Postdoctoral Research Associate in Neurobiology
Durham University Durham University is one of the world's top universities with strengths across the Arts and Humanities, Sciences and Social Sciences.
Less than 3 hours north of London, and an hour and a half south of Edinburgh, County Durham is a region steeped in history and natural beauty. The Durham Dales, including the North Pennines Area of Outstanding Natural Beauty, are home to breathtaking scenery and attractions. Durham offers an excellent choice of city, suburban and rural residential locations. The University provides a range of benefits including pension and childcare benefits and the University's Relocation Manager can assist with potential schooling requirements.
Durham University seeks to promote and maintain an inclusive and supportive environment for work and study that assists all members of our University community to reach their full potential. Diversity brings strength and we welcome applications from across the international, national and regional communities that we work with and serve.
The Department The Department of Biosciences is composed of 54 academic staff and research fellows; around 50 research and technical support staff; over 90 Research Postgraduate students and over 500 Single Honours undergraduate students, and also teaches students from the Natural Sciences programme. The Department is committed to an ethos of research-led teaching at both BSc and MBiol levels, and was ranked 5th in the UK for Biological Sciences Departments in the Complete University Guide 2018
The Role Applications are invited for a Postdoctoral Research Associate in neurobiology with a particular emphasis on Drosophila neurogenetics. The research project will be undertaken under the supervision of Dr Vincent Croset (Principal Investigator) and funded by UKRI (BBSRC). Nutrition has a significant impact on neuronal function and behaviour. Resolving the interplay between diet and the brain is essential to prevent or alleviate conditions such as eating disorders, depression, or dementia. Nutritional states alter gene expression in the brain, and these alterations may reflect molecular pathways triggering behavioural changes or responses to cellular stress induced by the imbalance of key nutrients. This project will use the simple brain of Drosophila melanogaster to investigate molecular control of nutritional state-dependent behaviour. Taking advantage of recent advances in single-cell transcriptomics, the successful applicant will generate a systems-level depiction of the gene expression correlates of specific nutritional states and assess the behavioural relevance of candidate genes and pathways identified. They will further explore how state-driven transcriptional dynamics changes during the life course to affect cognitive ability in aged animals.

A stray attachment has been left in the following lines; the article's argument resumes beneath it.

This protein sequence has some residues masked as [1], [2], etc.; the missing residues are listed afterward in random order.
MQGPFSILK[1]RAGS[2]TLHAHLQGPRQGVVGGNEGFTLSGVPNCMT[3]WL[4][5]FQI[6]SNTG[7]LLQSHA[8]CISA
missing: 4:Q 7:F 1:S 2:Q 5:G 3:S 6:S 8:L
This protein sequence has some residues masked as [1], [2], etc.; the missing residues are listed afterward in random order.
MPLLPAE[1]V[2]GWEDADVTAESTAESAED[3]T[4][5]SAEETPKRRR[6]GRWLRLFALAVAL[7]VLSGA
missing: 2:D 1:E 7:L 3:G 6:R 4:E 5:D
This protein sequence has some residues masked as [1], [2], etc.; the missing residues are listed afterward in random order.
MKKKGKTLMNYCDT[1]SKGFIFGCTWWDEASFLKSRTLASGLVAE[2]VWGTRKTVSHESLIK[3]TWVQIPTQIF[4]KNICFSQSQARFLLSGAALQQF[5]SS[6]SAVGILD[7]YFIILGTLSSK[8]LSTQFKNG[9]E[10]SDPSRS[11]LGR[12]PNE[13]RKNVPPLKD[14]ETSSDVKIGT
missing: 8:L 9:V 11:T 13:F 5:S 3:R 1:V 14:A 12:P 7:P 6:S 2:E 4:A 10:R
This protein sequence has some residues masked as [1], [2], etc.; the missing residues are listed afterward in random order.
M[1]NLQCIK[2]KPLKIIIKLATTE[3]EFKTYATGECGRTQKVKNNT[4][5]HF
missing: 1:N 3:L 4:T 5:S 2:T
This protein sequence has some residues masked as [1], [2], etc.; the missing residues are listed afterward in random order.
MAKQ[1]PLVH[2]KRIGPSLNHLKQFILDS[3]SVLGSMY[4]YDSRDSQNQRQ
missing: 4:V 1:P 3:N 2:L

This post is fixed term for 1 year in the first instance, renewable for a maximum of 2 additional years as funding is available for a maximum of 3 years only. All applicants are asked to submit:
- A CV and covering letter which details your experience, strengths and potential in the requirements set out above;
- A one-page statement describing your current and future research interests